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A woman doing an elevated squat with one leg on a bench and one on the floor while holding a dumbbell.

Strength training is an essential part of anyone’s fitness regimen. And it’s important for all muscle groups to be given attention, especially your legs and glutes, which are responsible for powering so much of your function throughout the day.

Before you push it too hard, however, it’s critical to first establish a foundation to ensure you have proper mechanics and don’t overdo it.

“The movements in this workout are going to build a good base for strength training by working on your stabilization and conditioning, which is often the first phase of most training programs,” says Francisco Padilla, RD, CPT, who has an MS in sports nutrition dietetics and is an in-club and virtual personal trainer and nutrition coach based at Life Time in Parker, Colo.

“Stabilization and conditioning work are great starting points for new training clients because it enables us to establish baselines for training and identify any movement compensations,” adds Padilla. “For more experienced clients, it’s still a helpful phase to include in programming to add different stresses and challenges to the body. It’s also a critical phase to cycle back through between training periods in other phases.”

Whether you’re aiming to form or further increase your foundation, try this easy-to-follow workout developed by Padilla which uses the weight of your body and some simple equipment to improve your lower-body strength.

Equipment needed:

  • Lighter-weight dumbbells (choose a weight where you’ll be able to perform four sets of at least 15 reps)
  • Step-up box
  • Mat
  • Quad extension machine
  • Hamstring curl machine

Front Squat with Dumbbells

  • Stand with your feet about shoulder width apart. Grip two dumbbells and bend your elbows to bring them to shoulder height in front of your chest. Let one side of the dumbbells rest on the top portion of your chest.
  • Lower into a squat position while keeping the dumbbells up at chest height.
  • Use your legs to push up through the floor to return to a standing position.
  • Complete four sets of 15 to 20 reps at a slow tempo.

Rear-Foot Elevated Split Squat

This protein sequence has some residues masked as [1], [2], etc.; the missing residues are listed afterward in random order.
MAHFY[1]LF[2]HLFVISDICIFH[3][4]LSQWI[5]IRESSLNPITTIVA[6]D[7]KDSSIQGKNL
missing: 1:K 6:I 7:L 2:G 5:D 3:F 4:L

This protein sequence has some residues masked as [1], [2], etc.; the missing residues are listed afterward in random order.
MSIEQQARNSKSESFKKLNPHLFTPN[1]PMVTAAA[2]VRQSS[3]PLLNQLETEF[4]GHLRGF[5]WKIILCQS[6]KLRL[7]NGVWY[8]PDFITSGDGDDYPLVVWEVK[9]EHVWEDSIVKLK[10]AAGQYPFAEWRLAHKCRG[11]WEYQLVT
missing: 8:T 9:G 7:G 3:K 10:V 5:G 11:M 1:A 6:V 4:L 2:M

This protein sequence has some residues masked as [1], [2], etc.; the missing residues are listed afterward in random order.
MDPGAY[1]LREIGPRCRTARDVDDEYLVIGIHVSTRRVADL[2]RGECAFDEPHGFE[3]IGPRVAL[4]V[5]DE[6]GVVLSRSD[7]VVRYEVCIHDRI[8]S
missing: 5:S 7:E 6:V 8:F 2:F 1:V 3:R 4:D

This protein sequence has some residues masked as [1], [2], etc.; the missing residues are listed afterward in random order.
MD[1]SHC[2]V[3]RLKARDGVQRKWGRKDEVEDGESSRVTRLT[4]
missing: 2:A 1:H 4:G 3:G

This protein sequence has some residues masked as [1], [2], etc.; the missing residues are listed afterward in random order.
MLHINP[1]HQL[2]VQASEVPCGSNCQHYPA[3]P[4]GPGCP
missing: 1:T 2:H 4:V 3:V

• Hold two dumbbells with your arms straight at the sides of your body.
  • Stand in front of a step-up box. Place one foot back on the step-up box so your toes are resting on it. You should be far enough away from the box that your back leg is straight at this point. Keep your front foot flat on the floor.
  • Stand tall with a slight forward lean, keeping your chest slightly over your front foot.
  • Lunge down until you feel the stretch in your glutes and back-leg hamstring.
  • Push up through the floor.
  • Complete four sets of 15 to 20 reps at a slow tempo. Complete the movement on both sides to complete one set.

Single-Leg Elevated, Weighted Glute Bridge

  • Lay on a mat. Bend one leg to place your foot on a step-up box, while lifting your other leg in the air and bending at a 90-degree angle, foot flexed.
  • Grab one dumbbell with both hands and place it below your belly button.
  • Keeping your shoulders on the ground, push through your heel on the box, lifting your hips off the ground and squeezing your glutes.
  • Lower with control, then repeat.
  • Complete four sets of 15 to 20 reps at a slow tempo. Complete the movement on both sides to complete one set.

Seated Leg Extensions

  • Sit at a quad extension machine and adjust it accordingly to ensure your knees are next to the hinge point on the machine (on Life Time equipment, this is indicated by a red dot). Put your legs behind the leg bar to ensure the shin padding is directly in front of your ankles. Set to a light weight (one where you’ll be able to perform four sets of at least 15 reps).
  • Grab the side handles and lift your legs to extend them forward, taking a quick pause at full extension. Make sure to keep your glutes on the seat.
  • Lower with control, then repeat.
  • Complete four sets of 15 to 20 reps at a slow tempo.

Seated Hamstring Curl

  • Sit at a hamstring curl machine and adjust it accordingly to ensure your knees are next to the hinge point on the machine (on Life Time equipment, this is indicated by a red dot). Put your legs on top of the leg bar to ensure the shin padding is directly behind your ankles. Bring down the lap bar to ensure your legs do not lift up during the movement. Set to a light weight (one where you’ll be able to perform four sets of at least 15 reps).
  • Grab the handles on the lap bar and lift to curl your legs, taking a quick pause at the full curl. Make sure to keep your glutes on the seat.
  • Lower with control, then repeat.
  • Complete four sets of 15 to 20 reps at a slow tempo.
Callie Chase
Callie Fredrickson

Callie Fredrickson is a content editor at Life Time.

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